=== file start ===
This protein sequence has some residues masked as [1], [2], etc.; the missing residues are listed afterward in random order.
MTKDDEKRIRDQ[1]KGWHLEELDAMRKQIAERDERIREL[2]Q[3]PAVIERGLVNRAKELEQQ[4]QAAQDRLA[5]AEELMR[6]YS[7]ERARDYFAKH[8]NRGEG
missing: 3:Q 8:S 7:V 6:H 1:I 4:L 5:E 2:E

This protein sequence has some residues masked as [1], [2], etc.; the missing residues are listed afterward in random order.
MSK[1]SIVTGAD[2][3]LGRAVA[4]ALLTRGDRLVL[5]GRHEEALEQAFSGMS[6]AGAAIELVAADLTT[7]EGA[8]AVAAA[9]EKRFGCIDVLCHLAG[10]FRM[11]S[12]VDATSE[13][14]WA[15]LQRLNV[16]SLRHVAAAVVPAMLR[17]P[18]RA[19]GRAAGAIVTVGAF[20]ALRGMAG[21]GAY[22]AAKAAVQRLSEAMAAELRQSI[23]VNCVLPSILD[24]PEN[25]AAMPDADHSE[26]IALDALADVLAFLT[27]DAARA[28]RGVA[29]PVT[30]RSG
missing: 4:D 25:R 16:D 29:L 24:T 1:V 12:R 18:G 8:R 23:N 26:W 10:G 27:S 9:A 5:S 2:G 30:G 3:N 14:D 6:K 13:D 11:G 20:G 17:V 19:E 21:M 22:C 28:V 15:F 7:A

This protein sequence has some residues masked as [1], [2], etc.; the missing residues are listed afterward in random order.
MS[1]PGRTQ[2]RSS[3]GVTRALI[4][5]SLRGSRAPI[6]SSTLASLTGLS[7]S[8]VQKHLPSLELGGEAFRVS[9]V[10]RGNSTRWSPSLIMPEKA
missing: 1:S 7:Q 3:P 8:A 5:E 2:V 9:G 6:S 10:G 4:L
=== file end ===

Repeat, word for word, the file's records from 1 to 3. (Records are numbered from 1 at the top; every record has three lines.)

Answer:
This protein sequence has some residues masked as [1], [2], etc.; the missing residues are listed afterward in random order.
MTKDDEKRIRDQ[1]KGWHLEELDAMRKQIAERDERIREL[2]Q[3]PAVIERGLVNRAKELEQQ[4]QAAQDRLA[5]AEELMR[6]YS[7]ERARDYFAKH[8]NRGEG
missing: 3:Q 8:S 7:V 6:H 1:I 4:L 5:E 2:E

This protein sequence has some residues masked as [1], [2], etc.; the missing residues are listed afterward in random order.
MSK[1]SIVTGAD[2][3]LGRAVA[4]ALLTRGDRLVL[5]GRHEEALEQAFSGMS[6]AGAAIELVAADLTT[7]EGA[8]AVAAA[9]EKRFGCIDVLCHLAG[10]FRM[11]S[12]VDATSE[13][14]WA[15]LQRLNV[16]SLRHVAAAVVPAMLR[17]P[18]RA[19]GRAAGAIVTVGAF[20]ALRGMAG[21]GAY[22]AAKAAVQRLSEAMAAELRQSI[23]VNCVLPSILD[24]PEN[25]AAMPDADHSE[26]IALDALADVLAFLT[27]DAARA[28]RGVA[29]PVT[30]RSG
missing: 4:D 25:R 16:D 29:L 24:T 1:V 12:R 18:G 8:R 23:N 26:W 10:G 27:S 9:A 5:S 2:G 30:G 3:N 14:D 6:K 13:D 11:G 20:G 17:V 19:E 21:M 22:C 28:V 15:F 7:A

This protein sequence has some residues masked as [1], [2], etc.; the missing residues are listed afterward in random order.
MS[1]PGRTQ[2]RSS[3]GVTRALI[4][5]SLRGSRAPI[6]SSTLASLTGLS[7]S[8]VQKHLPSLELGGEAFRVS[9]V[10]RGNSTRWSPSLIMPEKA
missing: 1:S 7:Q 3:P 8:A 5:E 2:V 9:G 6:S 10:G 4:L